Snafus in the electronic trading systems of US stock exchanges have multiplied of late, eroding investor confidence and skewing prices as a result of massive order volume. Wednesday August 1 was the latest trading debacle, causing significant price swings in over 150 stocks. Orders in six small cap listings were canceled.
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Waves of orders in specific securities caused exchanges to halt trading in those listings, some of which were trading at 20 times their normal rate. Regulators have already been looking into the trading glitches that occurred on the day of Facebook’s first day of trading.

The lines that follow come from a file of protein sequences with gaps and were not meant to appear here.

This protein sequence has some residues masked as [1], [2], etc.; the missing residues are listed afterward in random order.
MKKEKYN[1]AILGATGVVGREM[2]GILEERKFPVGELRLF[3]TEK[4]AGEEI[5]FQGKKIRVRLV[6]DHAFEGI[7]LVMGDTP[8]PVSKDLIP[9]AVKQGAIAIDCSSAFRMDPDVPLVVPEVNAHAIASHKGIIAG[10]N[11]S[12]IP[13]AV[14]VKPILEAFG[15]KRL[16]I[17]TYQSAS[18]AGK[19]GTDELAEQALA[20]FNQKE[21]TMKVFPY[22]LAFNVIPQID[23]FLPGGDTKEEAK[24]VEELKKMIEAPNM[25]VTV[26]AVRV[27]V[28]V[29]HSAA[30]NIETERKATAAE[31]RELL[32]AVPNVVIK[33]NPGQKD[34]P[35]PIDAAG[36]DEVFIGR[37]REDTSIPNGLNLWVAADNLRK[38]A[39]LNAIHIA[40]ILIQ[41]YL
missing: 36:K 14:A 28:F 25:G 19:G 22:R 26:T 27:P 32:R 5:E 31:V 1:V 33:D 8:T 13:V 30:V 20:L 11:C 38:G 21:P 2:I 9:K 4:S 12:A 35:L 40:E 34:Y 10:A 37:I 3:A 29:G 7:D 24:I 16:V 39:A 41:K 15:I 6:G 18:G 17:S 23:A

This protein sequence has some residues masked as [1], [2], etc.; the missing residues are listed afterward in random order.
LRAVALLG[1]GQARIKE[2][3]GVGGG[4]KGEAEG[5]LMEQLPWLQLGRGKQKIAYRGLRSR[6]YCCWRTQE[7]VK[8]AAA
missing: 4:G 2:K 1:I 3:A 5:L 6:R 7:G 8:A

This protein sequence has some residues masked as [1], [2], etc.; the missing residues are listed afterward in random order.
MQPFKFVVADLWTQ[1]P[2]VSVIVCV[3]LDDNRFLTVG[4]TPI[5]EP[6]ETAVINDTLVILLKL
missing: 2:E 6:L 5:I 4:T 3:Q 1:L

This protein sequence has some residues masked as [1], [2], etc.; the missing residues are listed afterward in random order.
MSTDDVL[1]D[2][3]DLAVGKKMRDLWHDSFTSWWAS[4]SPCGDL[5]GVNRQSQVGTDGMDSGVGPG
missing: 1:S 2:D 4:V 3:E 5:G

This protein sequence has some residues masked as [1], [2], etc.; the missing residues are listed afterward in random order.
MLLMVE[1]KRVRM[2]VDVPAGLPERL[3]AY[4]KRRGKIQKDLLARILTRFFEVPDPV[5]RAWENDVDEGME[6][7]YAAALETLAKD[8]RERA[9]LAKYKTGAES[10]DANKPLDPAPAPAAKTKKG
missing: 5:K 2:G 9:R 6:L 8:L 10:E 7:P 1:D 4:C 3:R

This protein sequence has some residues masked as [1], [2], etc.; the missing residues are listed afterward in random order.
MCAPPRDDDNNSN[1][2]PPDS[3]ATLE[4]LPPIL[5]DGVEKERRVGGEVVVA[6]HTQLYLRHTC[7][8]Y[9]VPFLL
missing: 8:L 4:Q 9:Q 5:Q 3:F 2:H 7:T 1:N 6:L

That day, coupled with the flash trading day in May of 2010 plus Wednesday’s unusual action is garnering deeper regulatory scrutiny. Regulators are investigating to see whether electronic trading systems are to blame or if there are more fundamental issues at work.
The wild trading occurred between 9:30 a.m. and 10:15 Eastern time on Wednesday. Even members of the Dow Jones Industrial Average experienced hyper trading activity
. The NYSE Euronext introduced a new program that same day that is designed to help individual investors trade more competitively.
The program allows traders to improve stock prices by fractions of a cent and is called the retail-liquidity program. Trades executed by exchange operators including Nasdaq OMX Group, NDAQ +0.40% BATS Global Markets, and Direct Edge Holdings, Inc. are also being investigated.
Some think trades might have been accidentally duplicated by computer algorithms instead of sourced by a single server. The SEC and FINRA are both looking into the incidents.